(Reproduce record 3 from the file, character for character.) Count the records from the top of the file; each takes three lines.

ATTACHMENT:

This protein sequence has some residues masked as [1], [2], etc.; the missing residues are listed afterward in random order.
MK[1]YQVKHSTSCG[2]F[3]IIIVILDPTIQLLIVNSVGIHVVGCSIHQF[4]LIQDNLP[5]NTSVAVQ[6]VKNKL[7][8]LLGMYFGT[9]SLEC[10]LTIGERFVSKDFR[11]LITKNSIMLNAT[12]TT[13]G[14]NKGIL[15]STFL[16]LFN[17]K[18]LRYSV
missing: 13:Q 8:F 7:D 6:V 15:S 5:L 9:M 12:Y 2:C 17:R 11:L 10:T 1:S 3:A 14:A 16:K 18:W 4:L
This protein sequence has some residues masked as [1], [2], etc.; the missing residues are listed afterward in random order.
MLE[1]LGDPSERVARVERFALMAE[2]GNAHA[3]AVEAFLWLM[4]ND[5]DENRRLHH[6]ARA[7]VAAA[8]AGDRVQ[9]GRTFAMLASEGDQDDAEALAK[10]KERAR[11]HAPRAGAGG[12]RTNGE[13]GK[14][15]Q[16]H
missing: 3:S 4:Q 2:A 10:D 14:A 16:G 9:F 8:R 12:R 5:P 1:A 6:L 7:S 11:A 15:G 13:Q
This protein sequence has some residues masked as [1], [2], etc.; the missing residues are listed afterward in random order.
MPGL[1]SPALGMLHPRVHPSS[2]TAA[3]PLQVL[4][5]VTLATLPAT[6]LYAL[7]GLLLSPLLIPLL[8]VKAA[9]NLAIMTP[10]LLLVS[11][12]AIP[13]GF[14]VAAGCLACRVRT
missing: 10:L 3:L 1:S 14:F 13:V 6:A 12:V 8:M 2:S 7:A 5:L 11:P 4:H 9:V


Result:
This protein sequence has some residues masked as [1], [2], etc.; the missing residues are listed afterward in random order.
MPGL[1]SPALGMLHPRVHPSS[2]TAA[3]PLQVL[4][5]VTLATLPAT[6]LYAL[7]GLLLSPLLIPLL[8]VKAA[9]NLAIMTP[10]LLLVS[11][12]AIP[13]GF[14]VAAGCLACRVRT
missing: 10:L 3:L 1:S 14:F 13:V 6:A 12:V 8:M 2:S 7:A 5:L 11:P 4:H 9:V